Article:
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Knowledge Spillovers & its Relation with Innovation at Firm Level Within a Knowledge-Intensive Cluster in Developing Countries: A Case Study of QTSC, Vietnam

Ngo, Thi Ngoc Bich (2020) Knowledge Spillovers & its Relation with Innovation at Firm Level Within a Knowledge-Intensive Cluster in Developing Countries: A Case Study of QTSC, Vietnam. Doctoral thesis, University of Huddersfield.

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Abstract

This thesis has been motivated by existing theoretical and empirical gaps about the relationship between local knowledge spillovers (LKS) and innovation in the context of knowledge-intensive clusters in developing countries. So far, few efforts have been devoted toward synthesizing factors moderating the effects of LKS to innovation according to its channels. Previous studies present mixed evidence on the effects of LKS on innovation of clustered firms. In addition, contextual differences between low-cost manufacturing clusters and knowledge-intensive clusters in developing countries raise concerns about the significance of LKS to innovation of co-located firms, since these clusters often rely on knowledge rooted from abroad for their production. Likewise, while the consensus from past studies holds that global linkages play a major role for firms in developing countries to innovate, how the global connections could further diffuse knowledge, especially tacit knowledge in the form of LKS, to local communities remains unknown.

The purpose of this study is to yield a comprehensive picture of the LKS phenomenon, by addressing factors influencing the channels of LKS on the one hand, and explore how LKS via these channels may influence innovation at firm level on the other hand. This research aims to unravel the complex interactions amongst determining factors of LKS at different levels, namely intra-organisation (inside firm), intra cluster (amongst firms, and between firms and other institutions within the same cluster), and external linkages outside clusters, typically global linkages.

A case study research design with mixed-method methodology under the guidance of critical realism was conducted. Due to the scarcity of secondary data, the researcher has collected primary data, including 46 network surveys, 42 innovation surveys and 28 semi-structured interviews, from a total cluster population of 97 firms inside the largest software cluster in Vietnam named Quang Trung Software City (QTSC), during a fieldwork trip in 2018. Each type of data is analysed separately at first, then their findings are complementarily integrated to generate meta-inferences for the whole population of firms inside the cluster.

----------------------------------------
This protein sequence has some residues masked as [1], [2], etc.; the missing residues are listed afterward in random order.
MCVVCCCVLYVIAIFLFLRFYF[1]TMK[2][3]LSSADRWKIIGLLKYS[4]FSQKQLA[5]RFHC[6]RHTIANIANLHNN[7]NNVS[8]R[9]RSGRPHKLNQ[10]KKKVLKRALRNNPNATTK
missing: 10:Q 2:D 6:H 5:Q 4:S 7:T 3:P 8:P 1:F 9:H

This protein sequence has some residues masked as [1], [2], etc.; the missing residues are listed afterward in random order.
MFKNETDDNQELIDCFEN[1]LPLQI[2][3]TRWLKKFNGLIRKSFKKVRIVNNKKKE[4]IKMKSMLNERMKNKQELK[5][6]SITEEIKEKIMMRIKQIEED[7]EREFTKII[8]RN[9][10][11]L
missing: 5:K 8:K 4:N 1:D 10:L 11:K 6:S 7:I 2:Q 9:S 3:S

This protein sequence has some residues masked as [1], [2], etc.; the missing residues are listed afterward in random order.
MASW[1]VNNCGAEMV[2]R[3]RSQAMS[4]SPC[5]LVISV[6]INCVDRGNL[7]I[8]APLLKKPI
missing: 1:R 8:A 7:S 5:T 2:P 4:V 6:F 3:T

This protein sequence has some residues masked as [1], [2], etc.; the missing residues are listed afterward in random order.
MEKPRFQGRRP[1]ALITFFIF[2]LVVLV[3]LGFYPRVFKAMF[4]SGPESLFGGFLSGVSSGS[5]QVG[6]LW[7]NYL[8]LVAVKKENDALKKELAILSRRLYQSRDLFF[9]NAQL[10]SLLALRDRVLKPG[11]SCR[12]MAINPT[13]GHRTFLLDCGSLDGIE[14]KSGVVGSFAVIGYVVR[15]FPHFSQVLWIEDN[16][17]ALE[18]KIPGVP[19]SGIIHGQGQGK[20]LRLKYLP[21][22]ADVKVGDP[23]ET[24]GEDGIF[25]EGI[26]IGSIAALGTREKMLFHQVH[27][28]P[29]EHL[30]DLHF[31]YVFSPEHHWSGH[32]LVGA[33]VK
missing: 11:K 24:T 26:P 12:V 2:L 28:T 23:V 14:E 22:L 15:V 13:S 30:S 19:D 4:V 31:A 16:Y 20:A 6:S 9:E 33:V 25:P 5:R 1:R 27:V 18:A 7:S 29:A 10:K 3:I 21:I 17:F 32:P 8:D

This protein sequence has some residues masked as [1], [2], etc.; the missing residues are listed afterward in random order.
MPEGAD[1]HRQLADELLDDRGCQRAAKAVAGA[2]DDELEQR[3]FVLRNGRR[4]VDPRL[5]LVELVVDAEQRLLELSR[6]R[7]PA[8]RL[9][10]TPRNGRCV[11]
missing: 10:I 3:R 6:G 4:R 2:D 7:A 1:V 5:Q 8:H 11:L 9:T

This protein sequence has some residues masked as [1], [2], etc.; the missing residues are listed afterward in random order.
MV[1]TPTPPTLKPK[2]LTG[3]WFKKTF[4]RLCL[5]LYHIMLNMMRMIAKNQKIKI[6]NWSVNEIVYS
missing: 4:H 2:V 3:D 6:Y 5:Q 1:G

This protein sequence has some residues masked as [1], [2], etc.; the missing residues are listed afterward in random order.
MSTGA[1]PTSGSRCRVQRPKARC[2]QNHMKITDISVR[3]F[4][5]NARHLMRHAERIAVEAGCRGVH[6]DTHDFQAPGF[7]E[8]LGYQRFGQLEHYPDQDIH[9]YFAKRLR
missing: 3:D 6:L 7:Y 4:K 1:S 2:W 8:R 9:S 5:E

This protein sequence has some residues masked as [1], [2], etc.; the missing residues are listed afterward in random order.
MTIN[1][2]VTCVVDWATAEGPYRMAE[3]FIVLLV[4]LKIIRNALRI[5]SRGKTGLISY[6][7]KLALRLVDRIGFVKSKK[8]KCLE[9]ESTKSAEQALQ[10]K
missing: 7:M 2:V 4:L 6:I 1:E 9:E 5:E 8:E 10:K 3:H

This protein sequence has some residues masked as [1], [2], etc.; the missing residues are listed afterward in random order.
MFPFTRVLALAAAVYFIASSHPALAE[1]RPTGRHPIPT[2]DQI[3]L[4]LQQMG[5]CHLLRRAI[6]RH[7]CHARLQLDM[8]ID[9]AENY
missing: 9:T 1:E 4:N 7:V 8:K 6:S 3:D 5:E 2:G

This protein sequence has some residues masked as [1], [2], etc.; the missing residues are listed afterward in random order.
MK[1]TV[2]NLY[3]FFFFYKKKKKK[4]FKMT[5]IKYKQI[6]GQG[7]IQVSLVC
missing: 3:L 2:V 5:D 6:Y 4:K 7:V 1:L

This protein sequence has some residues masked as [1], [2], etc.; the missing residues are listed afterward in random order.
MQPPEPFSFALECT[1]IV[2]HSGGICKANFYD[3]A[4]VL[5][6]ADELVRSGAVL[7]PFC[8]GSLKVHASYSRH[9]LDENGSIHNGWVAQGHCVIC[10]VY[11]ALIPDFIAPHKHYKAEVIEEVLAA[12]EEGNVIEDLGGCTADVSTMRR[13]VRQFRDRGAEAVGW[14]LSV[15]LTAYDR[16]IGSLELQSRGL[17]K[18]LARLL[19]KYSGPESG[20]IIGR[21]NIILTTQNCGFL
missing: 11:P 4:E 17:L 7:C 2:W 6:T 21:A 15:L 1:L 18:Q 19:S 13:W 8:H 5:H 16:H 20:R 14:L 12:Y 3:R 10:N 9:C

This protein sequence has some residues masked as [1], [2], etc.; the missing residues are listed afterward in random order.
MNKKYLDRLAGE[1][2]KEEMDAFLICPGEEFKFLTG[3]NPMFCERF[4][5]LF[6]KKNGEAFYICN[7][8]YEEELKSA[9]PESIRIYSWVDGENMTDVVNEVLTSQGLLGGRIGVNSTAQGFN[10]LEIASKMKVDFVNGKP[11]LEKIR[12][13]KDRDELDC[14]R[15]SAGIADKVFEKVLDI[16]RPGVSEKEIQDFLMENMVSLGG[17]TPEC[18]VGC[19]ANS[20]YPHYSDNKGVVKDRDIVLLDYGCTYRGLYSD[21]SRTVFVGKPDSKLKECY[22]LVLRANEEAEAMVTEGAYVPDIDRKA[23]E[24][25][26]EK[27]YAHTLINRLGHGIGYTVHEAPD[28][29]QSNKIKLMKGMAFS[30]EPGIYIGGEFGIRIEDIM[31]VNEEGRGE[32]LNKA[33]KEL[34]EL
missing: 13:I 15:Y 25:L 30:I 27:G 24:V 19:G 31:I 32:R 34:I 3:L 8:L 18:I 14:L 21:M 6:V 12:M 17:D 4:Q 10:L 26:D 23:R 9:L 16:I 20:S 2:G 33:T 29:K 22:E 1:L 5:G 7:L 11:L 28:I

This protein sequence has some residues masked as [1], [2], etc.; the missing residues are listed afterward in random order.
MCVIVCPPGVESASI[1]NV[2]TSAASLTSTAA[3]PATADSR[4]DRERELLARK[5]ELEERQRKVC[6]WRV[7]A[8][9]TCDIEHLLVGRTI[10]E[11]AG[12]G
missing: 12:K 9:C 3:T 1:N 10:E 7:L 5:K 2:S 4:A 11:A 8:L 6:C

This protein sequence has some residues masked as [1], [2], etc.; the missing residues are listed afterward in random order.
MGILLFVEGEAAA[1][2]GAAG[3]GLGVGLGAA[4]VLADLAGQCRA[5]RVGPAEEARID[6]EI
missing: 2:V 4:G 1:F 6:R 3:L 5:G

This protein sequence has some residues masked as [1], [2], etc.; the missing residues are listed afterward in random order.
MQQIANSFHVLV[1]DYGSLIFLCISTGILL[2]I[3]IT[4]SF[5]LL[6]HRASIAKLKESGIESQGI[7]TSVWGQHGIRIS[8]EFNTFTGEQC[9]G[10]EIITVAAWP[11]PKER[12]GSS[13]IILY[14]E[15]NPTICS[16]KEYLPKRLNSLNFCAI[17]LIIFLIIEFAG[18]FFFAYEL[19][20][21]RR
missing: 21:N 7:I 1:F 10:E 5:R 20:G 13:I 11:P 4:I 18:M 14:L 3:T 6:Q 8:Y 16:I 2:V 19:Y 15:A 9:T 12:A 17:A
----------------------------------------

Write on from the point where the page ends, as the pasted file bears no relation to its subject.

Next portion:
In the findings, not all channels of LKS exert equal effect on innovation at firm level. Only LKS via social interaction is beneficial for innovation, while LKS via labour mobility and spin-off do not obtain statistically significant results. The social network of firms inside the cluster is evidently sparser than that of other software clusters in developing countries. The current localised institutional setting, i.e. the presence and efficiency of available actors and institutions within the cluster, has not supported the dissemination of LKS useful for innovation.

The contributions of this study are three-fold. First, it demonstrates hierarchical levels of influences on the LKS phenomenon within a cluster from macro, industry to cluster and individual firm levels. Second, empirical findings from this research deepen and extend our understanding about factors moderating the relationship between the LKS channels and innovation of co-located firms in a knowledge-intensive cluster in developing countries. Third, the present study presents two novel points to the existing empirical literature of local-global dynamism. On the one hand, it elaborates the benefits of global linkages according to business activities of firms. On the other hand, it traces how knowledge flows from global connections could transfer to LKS via local connections.

Item Type: Thesis (Doctoral)
Subjects: H Social Sciences > HD Industries. Land use. Labor > HD28 Management. Industrial Management
Schools: Huddersfield Business School
Depositing User: Christine Morelli
Date Deposited: 12 Jan 2021 13:08
Last Modified: 12 Jan 2021 13:15
URI: http://eprints.hud.ac.uk/id/eprint/35303

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